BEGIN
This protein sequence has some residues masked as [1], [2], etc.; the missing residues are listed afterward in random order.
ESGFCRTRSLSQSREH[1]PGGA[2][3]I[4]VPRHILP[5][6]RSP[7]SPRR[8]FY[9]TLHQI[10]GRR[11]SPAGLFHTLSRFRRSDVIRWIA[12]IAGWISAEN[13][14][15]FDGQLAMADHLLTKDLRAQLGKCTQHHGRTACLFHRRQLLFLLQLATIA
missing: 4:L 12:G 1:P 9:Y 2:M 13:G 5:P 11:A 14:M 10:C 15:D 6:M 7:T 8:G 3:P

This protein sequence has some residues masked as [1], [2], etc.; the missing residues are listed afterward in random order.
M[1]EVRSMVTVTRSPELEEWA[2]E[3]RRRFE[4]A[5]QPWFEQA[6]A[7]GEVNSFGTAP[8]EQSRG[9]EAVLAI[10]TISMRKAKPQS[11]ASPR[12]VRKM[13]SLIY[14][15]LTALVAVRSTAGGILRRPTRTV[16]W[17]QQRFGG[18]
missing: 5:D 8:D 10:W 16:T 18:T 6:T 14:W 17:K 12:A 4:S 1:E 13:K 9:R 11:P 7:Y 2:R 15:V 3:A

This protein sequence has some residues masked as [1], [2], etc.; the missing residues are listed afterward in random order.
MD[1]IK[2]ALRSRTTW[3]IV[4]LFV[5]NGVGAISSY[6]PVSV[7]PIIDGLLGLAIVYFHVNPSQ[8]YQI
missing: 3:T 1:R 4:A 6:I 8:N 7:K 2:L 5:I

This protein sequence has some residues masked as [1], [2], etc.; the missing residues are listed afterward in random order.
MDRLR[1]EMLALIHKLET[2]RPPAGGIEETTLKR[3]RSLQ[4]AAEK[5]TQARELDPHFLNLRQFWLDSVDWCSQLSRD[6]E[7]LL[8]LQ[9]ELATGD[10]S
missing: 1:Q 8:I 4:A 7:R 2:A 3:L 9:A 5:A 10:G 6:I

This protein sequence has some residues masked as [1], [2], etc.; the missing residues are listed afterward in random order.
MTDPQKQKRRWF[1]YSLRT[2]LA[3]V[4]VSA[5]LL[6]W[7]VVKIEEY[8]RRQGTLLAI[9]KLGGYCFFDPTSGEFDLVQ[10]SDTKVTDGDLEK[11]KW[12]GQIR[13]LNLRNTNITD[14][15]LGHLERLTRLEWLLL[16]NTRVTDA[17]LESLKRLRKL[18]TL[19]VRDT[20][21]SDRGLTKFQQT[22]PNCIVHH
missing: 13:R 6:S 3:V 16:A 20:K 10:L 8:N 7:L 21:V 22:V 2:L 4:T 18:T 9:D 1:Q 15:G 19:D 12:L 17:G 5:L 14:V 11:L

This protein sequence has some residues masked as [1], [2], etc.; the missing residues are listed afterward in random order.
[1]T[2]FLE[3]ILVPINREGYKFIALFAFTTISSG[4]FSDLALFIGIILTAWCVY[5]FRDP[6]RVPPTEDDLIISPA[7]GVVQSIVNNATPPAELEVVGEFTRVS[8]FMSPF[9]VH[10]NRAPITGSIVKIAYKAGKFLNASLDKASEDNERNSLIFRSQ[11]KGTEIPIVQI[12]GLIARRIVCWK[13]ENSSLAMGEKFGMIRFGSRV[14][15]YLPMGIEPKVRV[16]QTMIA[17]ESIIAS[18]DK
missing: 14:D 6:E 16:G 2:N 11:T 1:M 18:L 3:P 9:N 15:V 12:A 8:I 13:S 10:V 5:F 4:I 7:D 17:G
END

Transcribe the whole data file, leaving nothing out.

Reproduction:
This protein sequence has some residues masked as [1], [2], etc.; the missing residues are listed afterward in random order.
ESGFCRTRSLSQSREH[1]PGGA[2][3]I[4]VPRHILP[5][6]RSP[7]SPRR[8]FY[9]TLHQI[10]GRR[11]SPAGLFHTLSRFRRSDVIRWIA[12]IAGWISAEN[13][14][15]FDGQLAMADHLLTKDLRAQLGKCTQHHGRTACLFHRRQLLFLLQLATIA
missing: 4:L 12:G 1:P 9:Y 2:M 13:G 5:P 11:A 14:M 10:C 15:D 6:M 7:T 8:G 3:P

This protein sequence has some residues masked as [1], [2], etc.; the missing residues are listed afterward in random order.
M[1]EVRSMVTVTRSPELEEWA[2]E[3]RRRFE[4]A[5]QPWFEQA[6]A[7]GEVNSFGTAP[8]EQSRG[9]EAVLAI[10]TISMRKAKPQS[11]ASPR[12]VRKM[13]SLIY[14][15]LTALVAVRSTAGGILRRPTRTV[16]W[17]QQRFGG[18]
missing: 5:D 8:D 10:W 16:T 18:T 6:T 14:W 17:K 12:A 4:S 1:E 13:K 9:R 11:P 7:Y 2:R 15:V 3:A

This protein sequence has some residues masked as [1], [2], etc.; the missing residues are listed afterward in random order.
MD[1]IK[2]ALRSRTTW[3]IV[4]LFV[5]NGVGAISSY[6]PVSV[7]PIIDGLLGLAIVYFHVNPSQ[8]YQI
missing: 3:T 1:R 4:A 6:I 8:N 7:K 2:L 5:I

This protein sequence has some residues masked as [1], [2], etc.; the missing residues are listed afterward in random order.
MDRLR[1]EMLALIHKLET[2]RPPAGGIEETTLKR[3]RSLQ[4]AAEK[5]TQARELDPHFLNLRQFWLDSVDWCSQLSRD[6]E[7]LL[8]LQ[9]ELATGD[10]S
missing: 1:Q 8:I 4:A 7:R 2:A 3:L 9:A 5:A 10:G 6:I

This protein sequence has some residues masked as [1], [2], etc.; the missing residues are listed afterward in random order.
MTDPQKQKRRWF[1]YSLRT[2]LA[3]V[4]VSA[5]LL[6]W[7]VVKIEEY[8]RRQGTLLAI[9]KLGGYCFFDPTSGEFDLVQ[10]SDTKVTDGDLEK[11]KW[12]GQIR[13]LNLRNTNITD[14][15]LGHLERLTRLEWLLL[16]NTRVTDA[17]LESLKRLRKL[18]TL[19]VRDT[20][21]SDRGLTKFQQT[22]PNCIVHH
missing: 13:R 6:S 3:V 16:A 20:K 10:L 8:N 7:L 21:V 22:V 2:L 4:T 18:T 9:D 1:Q 15:G 19:D 12:L 17:G 5:L 14:V 11:L

This protein sequence has some residues masked as [1], [2], etc.; the missing residues are listed afterward in random order.
[1]T[2]FLE[3]ILVPINREGYKFIALFAFTTISSG[4]FSDLALFIGIILTAWCVY[5]FRDP[6]RVPPTEDDLIISPA[7]GVVQSIVNNATPPAELEVVGEFTRVS[8]FMSPF[9]VH[10]NRAPITGSIVKIAYKAGKFLNASLDKASEDNERNSLIFRSQ[11]KGTEIPIVQI[12]GLIARRIVCWK[13]ENSSLAMGEKFGMIRFGSRV[14][15]YLPMGIEPKVRV[16]QTMIA[17]ESIIAS[18]DK
missing: 14:D 6:E 16:G 2:N 11:T 1:M 18:L 3:P 9:N 15:V 12:A 8:I 13:S 10:V 5:F 4:I 7:D 17:G